By Melissa Hayes and Shawn Boburg, The Record (Hackensack, N.J.)
HACKENSACK, N.J. — Federal prosecutors investigating the George Washington Bridge lane closures have demanded documents from New Jersey Gov. Chris Christie’s office, he said Monday, a development that puts him at the opposite end from the kind of probe he once led as the state’s hard-charging U.S. attorney.
Christie acknowledged the subpoenas during a radio interview Monday evening, as news broke that his former deputy chief of staff, Bridget Kelly, would not turn over documents in response to a subpoena issued by state lawmakers in a parallel investigation. An attorney for Kelly — who wrote the message “Time for some traffic problems in Fort Lee” — cited Kelly’s constitutional protection against self-incrimination. She joins Christie’s campaign manager as the second person to put up a roadblock to an ongoing legislative probe.
But the fact that federal prosecutors sent a subpoena to Christie’s office signaled that the more high-stakes federal investigation had taken a serious turn for the governor who was considered a presidential contender only a few weeks ago. Christie emphatically told listeners of his monthly radio show that he didn’t know about the lane closures beforehand and pledged to get to the bottom of them as he cooperates with subpoenas from both the legislative panel and the U.S. attorney’s office.
“Before these lanes were closed I knew nothing about it,” he said on Ask the Governor on WKXW-FM Monday night. “I didn’t plan it. I didn’t authorize it. I didn’t approve it. I knew nothing about it.”
Christie spoke just two hours after the deadline for 18 individuals, his campaign and his office to respond to legislative subpoenas seeking emails, text messages and other documents related to the lane closures, which many Democrats believe were retribution against the Fort Lee mayor for not endorsing the Republican governor, who won re-election in a landslide last year.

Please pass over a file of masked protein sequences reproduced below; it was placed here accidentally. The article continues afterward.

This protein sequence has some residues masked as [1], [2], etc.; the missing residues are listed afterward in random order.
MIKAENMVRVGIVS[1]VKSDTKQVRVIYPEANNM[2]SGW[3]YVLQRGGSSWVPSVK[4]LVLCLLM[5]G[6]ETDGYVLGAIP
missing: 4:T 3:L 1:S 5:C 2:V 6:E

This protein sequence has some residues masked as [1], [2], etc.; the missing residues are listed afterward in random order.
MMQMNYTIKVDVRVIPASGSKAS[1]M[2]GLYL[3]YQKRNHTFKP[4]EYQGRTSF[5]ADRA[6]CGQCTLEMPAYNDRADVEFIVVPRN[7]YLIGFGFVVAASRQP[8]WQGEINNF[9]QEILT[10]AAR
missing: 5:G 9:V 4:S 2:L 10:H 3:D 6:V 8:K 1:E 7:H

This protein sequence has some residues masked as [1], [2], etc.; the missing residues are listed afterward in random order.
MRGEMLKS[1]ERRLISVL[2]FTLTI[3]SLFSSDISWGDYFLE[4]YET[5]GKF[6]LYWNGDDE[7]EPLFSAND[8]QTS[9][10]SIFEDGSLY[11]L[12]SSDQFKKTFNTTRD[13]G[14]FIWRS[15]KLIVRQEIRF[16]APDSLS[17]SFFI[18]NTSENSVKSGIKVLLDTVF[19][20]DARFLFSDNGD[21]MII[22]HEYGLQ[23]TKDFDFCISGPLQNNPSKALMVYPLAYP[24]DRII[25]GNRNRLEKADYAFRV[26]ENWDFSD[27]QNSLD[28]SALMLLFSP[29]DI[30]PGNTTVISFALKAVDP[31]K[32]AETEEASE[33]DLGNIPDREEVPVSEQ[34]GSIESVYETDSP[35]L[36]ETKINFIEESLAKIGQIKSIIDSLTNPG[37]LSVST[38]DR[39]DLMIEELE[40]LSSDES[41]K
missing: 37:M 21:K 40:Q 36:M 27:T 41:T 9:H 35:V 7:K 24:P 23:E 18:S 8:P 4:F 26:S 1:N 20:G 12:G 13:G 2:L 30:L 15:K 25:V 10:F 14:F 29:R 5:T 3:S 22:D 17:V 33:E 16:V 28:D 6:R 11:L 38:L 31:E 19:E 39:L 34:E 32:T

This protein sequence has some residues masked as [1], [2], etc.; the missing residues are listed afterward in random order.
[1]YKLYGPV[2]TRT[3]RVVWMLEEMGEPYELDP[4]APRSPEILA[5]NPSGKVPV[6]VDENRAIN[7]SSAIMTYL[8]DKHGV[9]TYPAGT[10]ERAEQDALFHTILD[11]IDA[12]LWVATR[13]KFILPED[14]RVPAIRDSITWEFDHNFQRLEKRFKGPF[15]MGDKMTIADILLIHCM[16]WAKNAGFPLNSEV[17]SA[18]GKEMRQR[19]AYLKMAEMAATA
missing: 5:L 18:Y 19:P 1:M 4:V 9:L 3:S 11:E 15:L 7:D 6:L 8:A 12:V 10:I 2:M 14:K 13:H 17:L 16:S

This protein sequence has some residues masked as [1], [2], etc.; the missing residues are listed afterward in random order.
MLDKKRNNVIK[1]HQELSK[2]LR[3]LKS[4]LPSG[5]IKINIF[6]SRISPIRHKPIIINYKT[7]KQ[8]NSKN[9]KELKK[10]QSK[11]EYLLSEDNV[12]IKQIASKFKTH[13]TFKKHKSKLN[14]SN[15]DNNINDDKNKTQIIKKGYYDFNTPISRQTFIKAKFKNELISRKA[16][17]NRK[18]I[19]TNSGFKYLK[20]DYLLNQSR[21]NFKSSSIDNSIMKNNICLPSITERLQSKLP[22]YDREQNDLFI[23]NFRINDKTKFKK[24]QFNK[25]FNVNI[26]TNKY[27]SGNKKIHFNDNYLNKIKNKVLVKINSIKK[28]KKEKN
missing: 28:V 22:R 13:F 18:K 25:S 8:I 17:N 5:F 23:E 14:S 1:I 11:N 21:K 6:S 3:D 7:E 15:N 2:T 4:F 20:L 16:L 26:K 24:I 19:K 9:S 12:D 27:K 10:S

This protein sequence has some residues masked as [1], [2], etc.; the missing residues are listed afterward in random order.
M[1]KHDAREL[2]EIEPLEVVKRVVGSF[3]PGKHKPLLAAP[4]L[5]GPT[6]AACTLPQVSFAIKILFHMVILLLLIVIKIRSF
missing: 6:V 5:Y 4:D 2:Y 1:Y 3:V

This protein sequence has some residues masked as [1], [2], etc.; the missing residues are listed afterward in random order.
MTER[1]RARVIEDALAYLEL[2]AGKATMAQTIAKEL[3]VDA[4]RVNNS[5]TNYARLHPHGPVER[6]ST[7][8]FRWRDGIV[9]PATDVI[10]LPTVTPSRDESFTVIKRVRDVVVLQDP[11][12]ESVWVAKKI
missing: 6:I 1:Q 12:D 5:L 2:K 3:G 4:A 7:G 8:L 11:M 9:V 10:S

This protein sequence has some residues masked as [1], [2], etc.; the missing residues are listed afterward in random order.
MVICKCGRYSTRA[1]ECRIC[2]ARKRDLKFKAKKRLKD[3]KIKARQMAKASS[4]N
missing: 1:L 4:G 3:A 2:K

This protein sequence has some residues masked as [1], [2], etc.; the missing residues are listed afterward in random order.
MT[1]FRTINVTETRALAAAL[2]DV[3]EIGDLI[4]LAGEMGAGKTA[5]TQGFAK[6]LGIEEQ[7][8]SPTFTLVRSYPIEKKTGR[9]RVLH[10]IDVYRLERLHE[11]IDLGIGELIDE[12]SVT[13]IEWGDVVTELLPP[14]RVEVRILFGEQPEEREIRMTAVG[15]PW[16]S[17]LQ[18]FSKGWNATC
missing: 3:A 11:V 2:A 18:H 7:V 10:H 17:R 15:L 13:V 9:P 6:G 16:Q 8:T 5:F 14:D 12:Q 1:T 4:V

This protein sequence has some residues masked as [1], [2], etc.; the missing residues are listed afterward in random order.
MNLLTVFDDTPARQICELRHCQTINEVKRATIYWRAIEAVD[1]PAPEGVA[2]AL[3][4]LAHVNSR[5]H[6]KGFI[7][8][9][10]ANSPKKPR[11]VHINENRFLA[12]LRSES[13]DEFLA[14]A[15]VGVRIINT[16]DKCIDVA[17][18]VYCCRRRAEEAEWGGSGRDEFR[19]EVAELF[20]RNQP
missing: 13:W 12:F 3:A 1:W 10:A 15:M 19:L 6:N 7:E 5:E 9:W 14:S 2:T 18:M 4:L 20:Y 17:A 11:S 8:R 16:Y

Several individuals asked for extensions. But Michael Critchley Sr., an attorney for Kelly, notified the legislative panel Monday evening that she would not turn over documents. Kelly joins Christie’s former campaign manager, Bill Stepien, in invoking her constitutional right to protect against self-incrimination. Stepien’s attorney said Friday he would not turn over documents.
The information requested by the legislative panel, Critchley wrote Monday, “directly overlaps with a parallel federal grand jury investigation.” The letter also cites her right to privacy. In a brief phone interview, Critchley said his client had not received a subpoena from federal prosecutors.
Providing the committee with “unfettered access to, among other things, Ms. Kelly’s personal diaries, calendars and all of her electronic devices amounts to an inappropriate and unlimited invasion of Ms. Kelly’s personal privacy and would also potentially reveal highly personal confidential communications completely unrelated to the reassignment of access lanes to the George Washington Bridge,” Critchley wrote.
“I would hope they would share information, any information they have that would let me get to the bottom of it, but on the other hand, they have constitutional rights like everybody else and have the right to exercise them. There’s nothing I can do about that,” Christie said when asked on the radio program about her refusal to comply with the subpoena.
Christie, who said he fired Kelly because she lied to him, has also said he did not ask her why she apparently ordered the lanes closed.
The governor said he is cooperating with subpoenas from both the legislative panel and the U.S. attorney’s office. On the radio show he said his office began turning over documents to the Joint Legislative Select Committee on Investigations on Monday and will do so on a rolling basis as they are located.